Regular readers will know that I’m a fan of the Die Hard formula; there’s nothing like being pinned down in one location to raise the temperature and the tension. Urban-fantasy action is a genre permanently in vogue thanks to the ongoing John Wick franchise, and that’s the jumping off point for Ryuhei Kitamura’s bare-bones thriller, which features John Wick 2’s Ruby Rose as a heroine. Rose has popped up in the XXX and Meg franchises to no great effect, but she’s a happy centre for this kind of unassuming crowd-pleaser; why wouldn’t you want to see Die Hard revamped with a lesbian vegan protagonist kicking ass?
The Doorman isn’t quite as much fun as that sounds; there’s a beyond convoluted back-story to unravel to understand Ali (Rose) an ex-Marine, somehow ends up working as a doorman in a posho NYC apartment block, called The Carrington. Ali’s charm and athletic abilities win plenty of friends amongst the residents, but her PTSD from a previous mission makes it hard for her to socialise. She’s meant to be enjoying a day-off when the building is locked-down by criminal art dealer Victor Dubois (Jean Reno), who is keen to bust a few secret Caravaggio’s out of a resident’s hidden safe.
One of the strengths of the Die Hard formula, which provided a platform for the best films of Steven Seagal in Under Siege and Jean-Claude Van Damme in Sudden Death, is that there’s plenty of time to hang out with the bad guys and understand their plan. This one almost goes too far; it takes Dubois a good 50 minutes to find the safe, so there’s also plenty of time to explore Ali’s relationship to lovable moppet children, and her friendship with an elderly couple. Indeed, Ali is a veritable Mary Poppins, winning hearts and minds as she goes, then kicking butt when things spiral out of control; it’s a calculated contradiction that Kitamura never quite resolves, and the cartoonish quality doesn’t lend much in the way of credibility.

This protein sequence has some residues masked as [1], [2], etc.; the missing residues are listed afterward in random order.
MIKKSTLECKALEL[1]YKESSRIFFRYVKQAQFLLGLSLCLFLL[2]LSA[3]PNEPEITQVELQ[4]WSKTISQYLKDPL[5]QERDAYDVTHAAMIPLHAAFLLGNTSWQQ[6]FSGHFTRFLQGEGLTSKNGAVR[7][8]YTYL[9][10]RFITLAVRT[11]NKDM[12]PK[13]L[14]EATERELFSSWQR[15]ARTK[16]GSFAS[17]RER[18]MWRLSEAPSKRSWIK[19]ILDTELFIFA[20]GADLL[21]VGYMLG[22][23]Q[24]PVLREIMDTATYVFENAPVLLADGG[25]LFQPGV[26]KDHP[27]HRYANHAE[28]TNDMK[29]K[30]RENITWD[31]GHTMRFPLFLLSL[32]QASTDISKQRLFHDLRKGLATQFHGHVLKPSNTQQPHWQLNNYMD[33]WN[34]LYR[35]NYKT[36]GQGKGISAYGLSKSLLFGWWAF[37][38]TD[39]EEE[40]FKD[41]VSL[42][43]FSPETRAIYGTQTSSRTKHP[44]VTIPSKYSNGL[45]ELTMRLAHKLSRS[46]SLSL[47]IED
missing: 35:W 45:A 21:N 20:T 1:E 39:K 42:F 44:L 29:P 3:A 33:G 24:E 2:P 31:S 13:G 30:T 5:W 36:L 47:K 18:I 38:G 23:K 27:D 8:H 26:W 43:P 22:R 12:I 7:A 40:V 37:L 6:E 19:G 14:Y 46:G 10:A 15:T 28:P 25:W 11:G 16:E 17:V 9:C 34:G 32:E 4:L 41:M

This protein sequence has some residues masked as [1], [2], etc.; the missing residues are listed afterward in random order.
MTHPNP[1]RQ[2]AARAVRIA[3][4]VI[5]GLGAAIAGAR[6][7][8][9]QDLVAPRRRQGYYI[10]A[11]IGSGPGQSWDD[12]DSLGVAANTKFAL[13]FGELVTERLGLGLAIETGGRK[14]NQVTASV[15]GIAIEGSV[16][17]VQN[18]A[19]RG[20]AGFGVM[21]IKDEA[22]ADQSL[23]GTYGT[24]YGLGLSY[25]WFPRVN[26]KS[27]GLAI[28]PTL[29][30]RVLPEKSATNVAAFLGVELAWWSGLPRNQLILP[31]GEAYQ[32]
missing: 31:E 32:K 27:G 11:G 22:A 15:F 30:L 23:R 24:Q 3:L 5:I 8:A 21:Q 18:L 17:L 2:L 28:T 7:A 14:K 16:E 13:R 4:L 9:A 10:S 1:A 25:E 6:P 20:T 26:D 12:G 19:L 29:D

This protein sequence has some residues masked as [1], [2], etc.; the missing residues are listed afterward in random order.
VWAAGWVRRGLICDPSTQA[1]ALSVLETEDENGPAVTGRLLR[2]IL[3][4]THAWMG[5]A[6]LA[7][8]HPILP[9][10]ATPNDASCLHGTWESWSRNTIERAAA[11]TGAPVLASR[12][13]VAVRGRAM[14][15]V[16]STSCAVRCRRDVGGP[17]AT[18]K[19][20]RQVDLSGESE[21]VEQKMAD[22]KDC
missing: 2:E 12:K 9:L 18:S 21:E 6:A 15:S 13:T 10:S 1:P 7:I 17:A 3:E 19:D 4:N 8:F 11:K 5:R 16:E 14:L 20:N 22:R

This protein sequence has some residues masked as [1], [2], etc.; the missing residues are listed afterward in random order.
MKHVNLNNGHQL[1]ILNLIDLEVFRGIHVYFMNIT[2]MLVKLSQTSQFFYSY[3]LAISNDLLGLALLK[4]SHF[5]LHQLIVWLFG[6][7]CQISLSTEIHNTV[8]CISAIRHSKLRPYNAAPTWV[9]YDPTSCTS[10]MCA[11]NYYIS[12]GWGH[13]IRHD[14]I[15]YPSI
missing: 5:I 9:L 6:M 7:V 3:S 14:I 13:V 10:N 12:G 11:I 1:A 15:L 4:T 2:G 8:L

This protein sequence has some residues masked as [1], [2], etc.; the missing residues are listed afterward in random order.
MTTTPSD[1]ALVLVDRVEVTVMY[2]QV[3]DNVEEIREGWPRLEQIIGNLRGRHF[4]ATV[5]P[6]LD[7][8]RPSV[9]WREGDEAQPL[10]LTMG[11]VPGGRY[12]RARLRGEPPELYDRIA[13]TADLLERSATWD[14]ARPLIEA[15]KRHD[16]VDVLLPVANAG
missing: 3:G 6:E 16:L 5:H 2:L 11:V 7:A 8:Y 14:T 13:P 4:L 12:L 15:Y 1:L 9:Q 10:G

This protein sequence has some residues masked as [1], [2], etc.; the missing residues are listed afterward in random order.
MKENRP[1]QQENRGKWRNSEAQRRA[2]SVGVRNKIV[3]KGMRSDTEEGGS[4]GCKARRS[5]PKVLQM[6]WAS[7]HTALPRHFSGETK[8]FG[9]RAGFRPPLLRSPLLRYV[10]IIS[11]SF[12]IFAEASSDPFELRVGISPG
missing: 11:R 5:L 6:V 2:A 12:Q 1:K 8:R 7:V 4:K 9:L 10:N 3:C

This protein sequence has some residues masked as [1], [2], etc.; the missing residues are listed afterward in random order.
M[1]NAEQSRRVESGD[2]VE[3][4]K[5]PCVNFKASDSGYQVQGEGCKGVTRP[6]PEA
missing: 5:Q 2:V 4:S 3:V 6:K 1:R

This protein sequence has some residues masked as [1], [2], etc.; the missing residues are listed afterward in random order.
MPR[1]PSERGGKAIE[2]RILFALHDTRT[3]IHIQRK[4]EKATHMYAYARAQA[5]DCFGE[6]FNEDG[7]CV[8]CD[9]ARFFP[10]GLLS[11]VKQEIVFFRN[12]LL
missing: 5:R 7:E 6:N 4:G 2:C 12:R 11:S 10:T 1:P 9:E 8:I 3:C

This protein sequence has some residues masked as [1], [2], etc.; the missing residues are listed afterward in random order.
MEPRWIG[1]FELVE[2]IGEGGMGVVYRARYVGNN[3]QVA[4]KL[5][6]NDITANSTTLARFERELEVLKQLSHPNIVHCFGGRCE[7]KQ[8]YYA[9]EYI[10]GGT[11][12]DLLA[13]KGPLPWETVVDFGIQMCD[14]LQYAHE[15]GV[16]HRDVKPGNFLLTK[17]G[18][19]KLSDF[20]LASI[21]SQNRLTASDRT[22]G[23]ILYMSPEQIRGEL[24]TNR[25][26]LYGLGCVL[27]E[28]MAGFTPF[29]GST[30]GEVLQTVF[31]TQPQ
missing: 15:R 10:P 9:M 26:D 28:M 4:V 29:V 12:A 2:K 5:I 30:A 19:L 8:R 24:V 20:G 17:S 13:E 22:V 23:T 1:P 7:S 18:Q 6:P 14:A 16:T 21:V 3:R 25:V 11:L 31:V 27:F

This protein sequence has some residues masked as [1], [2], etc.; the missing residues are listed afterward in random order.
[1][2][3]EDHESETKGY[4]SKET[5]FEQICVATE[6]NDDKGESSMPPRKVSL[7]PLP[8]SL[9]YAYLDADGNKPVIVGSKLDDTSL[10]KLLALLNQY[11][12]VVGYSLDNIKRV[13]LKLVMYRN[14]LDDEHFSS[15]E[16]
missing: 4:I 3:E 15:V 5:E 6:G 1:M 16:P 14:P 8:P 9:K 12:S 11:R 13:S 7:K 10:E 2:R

And yet The Doorman is an effective time-waster, and one that gains energy from Reno’s suave villain, some decent fights, and Rose’s unfamiliar but considerable presence as a lead. While this isn’t a game-changing masterpiece by any stretch, The Doorman will certainly do the business for a late-night, undemanding, satisfying watch; Rose may have been cast as a pretty face in other films, but she proves here that she’s got the moves to be a woke, modern action star in the 2020’s.